3. Mix and match everything
Every Sunday night, I go to my closet and spend approximately 30 minutes planning my outfits for the entire week. OK, I know, it’s time-consuming and not exactly your post-brunch activity of choice, but it allows me to create new outfits from pieces I wouldn’t have thought to pair together. I try everything together. Pieces I bought to go out in are paired in a way that makes them work-appropriate, and vice-versa. I try different color combinations, different textures, different layers—I’ll pretty much pull out a pair of pants and try it with every top I own and go from there. Once I have my outfit ideas in my head, I’ll group them together in my closet to make getting dressed in the morning so much easier.
4. Every outfit has a statement piece
The trick to an outfit that looks like it was professionally styled is making sure every outfit has one piece that makes a statement. After years of working in retail (including personal styling at Anthropologie!), the #1 thing I learned was about high-low dressing. Make every outfit have one piece that’s high—a polka-dot blouse, a flowy skirt, a patterned blazer—and pair it with pieces that don’t compete.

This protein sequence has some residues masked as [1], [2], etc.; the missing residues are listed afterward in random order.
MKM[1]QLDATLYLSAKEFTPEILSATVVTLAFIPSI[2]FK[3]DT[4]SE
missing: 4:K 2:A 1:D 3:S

On the other hand, if you’ve ever taken notes from street style, this rule can be manipulated. When you want an outfit to really come off as striking, focus on the tailoring of the pieces, even if both items are a statement. A suit has two statement pieces, but it’s striking and balanced because both pieces are tailored to fit you exactly. This also works for making outfits where one item is tailored and one isn’t—a common example being skinny jeans or leggings paired with an oversized sweater.
While this falls in the category of how to look chic moreso than how to budget, it proves that you don’t need to buy all new pieces to make your perfect outfit. This is something I struggle with constantly when it comes to outfit-planning, and it’s helped a lot to think of everything in my closet in a high versus low manner.
5. Don’t fall for the “out of season” trap